After hearing her lithe, fairytale-reminiscent songs, perhaps it wouldn’t surprise you to learn that AURORA (born Aurora Aksnes) hails from a Norwegian city with a name translates to “Fjord of Lights.” Or that when she was six, the future singer/songwriter was disciplined for convincing classmates that their school was overrun with talking mice. Or even that her first brush with making music was discovering a toy piano, and she managed to keep her hobby a secret from her parents until well into her teen years.
Now nineteen and on the cusp of releasing her debut full-length, All My Demons Greeting Me as a Friend, AURORA’s fantasies have only grown, inhabiting every corner of her music. A girl makes peace with her murderer and the inherit vulnerability of life in the haunting piano ballad “Murder Song (5,4,3,2,1).” A runaway fades away into the wonder of nature over the course of “Runaway,” her escape marked with harpsichord, live percussion, and an undeniable sense of wonder. And coupled with an anthemic swell of synths and AURORA’s triumphant vocal, “Running With the Wolves” makes tapping into one’s lupine side seem not only plausible but downright irresistible.
“When I was very young, younger than now, I could listen to songs by Cohen and Bob Dylan, not even knowing the English language yet, and still kind of understand what the song was about, and have a sense of emotion from the song without knowing the words,” AURORA reveals. “I always strive to be better and I always feel like everything I’m making can be better if I had more time. I’m very picky. But the most important thing is the emotion in the song, of course. So I hope that the emotions in my songs are clear enough that you don’t need to know what the words mean.”
Nowhere is that idea of overflowing visceral content more evident than her new single “Conqueror,” where, against a percussive wave, she sings of someone longing to be rescued from “Broken mornings/broken nights/broken days in between.” Written for fun one night in the studio with her bandmates (who she refers to as her “second family”) AURORA calls the anthem a personal reminder—in addition to being one of the most fun songs in her catalogue to perform live.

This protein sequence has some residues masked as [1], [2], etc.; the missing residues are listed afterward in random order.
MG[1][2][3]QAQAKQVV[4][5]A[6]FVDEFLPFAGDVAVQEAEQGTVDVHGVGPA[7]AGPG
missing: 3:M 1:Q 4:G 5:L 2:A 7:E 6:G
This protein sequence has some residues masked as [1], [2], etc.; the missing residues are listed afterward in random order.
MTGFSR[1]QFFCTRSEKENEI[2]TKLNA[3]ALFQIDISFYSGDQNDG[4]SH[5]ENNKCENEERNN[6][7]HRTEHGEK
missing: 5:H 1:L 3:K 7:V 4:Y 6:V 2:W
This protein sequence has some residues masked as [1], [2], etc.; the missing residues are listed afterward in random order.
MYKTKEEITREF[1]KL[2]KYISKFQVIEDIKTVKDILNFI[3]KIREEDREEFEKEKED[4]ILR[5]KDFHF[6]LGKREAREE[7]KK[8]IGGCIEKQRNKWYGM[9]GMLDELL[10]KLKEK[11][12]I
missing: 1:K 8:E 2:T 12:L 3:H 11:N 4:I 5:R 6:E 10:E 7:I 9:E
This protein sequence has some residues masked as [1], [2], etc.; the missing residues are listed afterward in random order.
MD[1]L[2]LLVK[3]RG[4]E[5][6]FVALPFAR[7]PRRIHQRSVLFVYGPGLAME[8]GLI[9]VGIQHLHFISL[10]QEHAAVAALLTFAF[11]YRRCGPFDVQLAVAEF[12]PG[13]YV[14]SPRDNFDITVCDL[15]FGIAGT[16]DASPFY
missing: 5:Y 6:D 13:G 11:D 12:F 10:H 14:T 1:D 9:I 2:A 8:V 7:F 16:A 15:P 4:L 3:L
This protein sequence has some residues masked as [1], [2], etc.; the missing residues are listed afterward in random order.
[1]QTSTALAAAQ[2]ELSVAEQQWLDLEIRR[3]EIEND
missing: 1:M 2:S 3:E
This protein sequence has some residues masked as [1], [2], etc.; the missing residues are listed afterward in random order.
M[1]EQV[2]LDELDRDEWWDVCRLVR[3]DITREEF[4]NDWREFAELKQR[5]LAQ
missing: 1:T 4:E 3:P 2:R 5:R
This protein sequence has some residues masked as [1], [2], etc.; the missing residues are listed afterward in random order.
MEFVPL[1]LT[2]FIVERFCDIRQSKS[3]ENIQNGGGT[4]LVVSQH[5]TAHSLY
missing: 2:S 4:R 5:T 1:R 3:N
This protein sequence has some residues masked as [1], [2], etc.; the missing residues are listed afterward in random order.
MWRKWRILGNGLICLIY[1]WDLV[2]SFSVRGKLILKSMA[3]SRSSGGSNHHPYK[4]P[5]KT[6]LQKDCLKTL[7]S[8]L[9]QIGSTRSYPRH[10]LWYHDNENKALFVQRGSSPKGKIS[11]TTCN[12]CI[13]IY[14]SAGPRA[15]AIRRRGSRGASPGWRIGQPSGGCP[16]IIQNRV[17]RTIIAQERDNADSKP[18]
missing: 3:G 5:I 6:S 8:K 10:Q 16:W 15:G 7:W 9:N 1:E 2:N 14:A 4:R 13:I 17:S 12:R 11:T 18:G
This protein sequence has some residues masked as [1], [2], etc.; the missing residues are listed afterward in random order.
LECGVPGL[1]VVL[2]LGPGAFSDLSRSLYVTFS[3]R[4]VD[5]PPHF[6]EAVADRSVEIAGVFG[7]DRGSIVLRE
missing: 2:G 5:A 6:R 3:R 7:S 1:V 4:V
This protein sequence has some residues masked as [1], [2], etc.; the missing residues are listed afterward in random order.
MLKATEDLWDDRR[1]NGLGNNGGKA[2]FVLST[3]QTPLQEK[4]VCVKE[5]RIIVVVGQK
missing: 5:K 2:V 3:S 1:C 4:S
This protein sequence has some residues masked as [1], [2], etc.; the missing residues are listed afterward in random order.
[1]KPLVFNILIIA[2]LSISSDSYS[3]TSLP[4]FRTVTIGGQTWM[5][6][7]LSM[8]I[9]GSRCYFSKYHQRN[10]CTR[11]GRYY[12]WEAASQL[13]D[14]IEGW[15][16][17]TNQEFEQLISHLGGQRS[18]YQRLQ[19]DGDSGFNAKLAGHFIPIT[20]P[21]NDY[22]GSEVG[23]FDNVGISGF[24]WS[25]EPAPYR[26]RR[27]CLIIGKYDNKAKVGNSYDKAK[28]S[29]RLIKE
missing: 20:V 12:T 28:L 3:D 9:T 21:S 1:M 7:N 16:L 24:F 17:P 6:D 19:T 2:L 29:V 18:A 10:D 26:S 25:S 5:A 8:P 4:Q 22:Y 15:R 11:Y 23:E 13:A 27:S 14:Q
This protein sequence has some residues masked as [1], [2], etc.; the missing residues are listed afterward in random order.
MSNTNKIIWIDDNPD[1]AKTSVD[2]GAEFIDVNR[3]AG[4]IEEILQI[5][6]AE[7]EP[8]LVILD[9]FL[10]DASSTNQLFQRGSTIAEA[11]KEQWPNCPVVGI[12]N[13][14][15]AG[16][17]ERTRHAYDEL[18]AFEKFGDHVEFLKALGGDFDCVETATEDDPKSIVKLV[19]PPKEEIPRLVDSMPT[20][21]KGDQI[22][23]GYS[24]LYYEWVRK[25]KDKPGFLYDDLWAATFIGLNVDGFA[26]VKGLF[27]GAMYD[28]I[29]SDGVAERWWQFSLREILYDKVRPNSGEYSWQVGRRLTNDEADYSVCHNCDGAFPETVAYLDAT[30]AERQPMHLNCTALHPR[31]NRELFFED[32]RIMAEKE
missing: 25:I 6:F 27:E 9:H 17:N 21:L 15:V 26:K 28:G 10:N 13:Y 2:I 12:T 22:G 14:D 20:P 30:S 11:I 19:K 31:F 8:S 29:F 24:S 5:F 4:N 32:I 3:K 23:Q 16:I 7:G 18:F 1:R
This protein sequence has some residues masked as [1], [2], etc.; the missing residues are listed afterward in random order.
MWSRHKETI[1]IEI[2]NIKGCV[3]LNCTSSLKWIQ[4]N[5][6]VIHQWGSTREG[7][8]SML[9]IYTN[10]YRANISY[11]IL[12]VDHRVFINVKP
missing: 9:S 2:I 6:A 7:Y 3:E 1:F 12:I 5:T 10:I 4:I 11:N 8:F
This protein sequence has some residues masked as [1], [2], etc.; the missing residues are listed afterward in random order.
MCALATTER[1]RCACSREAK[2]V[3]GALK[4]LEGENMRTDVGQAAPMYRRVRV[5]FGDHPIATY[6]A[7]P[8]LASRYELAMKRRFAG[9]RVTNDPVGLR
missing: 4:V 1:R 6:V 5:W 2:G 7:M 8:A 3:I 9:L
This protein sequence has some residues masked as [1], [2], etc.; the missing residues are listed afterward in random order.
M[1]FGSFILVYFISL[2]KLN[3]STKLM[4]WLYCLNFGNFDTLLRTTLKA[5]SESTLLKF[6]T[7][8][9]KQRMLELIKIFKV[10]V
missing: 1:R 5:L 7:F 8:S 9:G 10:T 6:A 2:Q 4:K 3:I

“I know that I’m very sensitive,” she admits. “In many ways I’m weak. But if you’re weak, you’re also very strong. Because you need to work a bit harder to survive as well…You have to find the conqueror in yourself at first, I think. That’s what I think about in the song. It’s just a person who hasn’t realized that yet. That person is still trying to find the conqueror in someone else. You have to find the conqueror in yourself to land on your own feet. You are the only one you need to survive. Then other people will make your life a good life as well. It’s important to be strong in yourself.”
However AURORA prefers to swap weakness and sorrow for happiness, punctuating even the heaviest of topics with laughs and thoughtful tangents. Even her album title, a metaphor for making peace with your past, hints at a chance for not only redemption, but also joy amidst the darkness.
“I don’t want to write sad songs only to make people sad,” she notes. “I’ll end up with lots of depressed fans.” At that admission AURORA pauses, giggling as she admits she’s crying as she speaks, a byproduct of just reflecting on all the support she’s received so far.
“That’s not my goal at all,” she continues. “But I want to people to know that it’s not dangerous to cry or think of something sad for a while. It’s easier to think about it through a song, which can also be beautiful while being sad. It’s like taking medicine with a teaspoon of sugar. It’s important to have some hope.”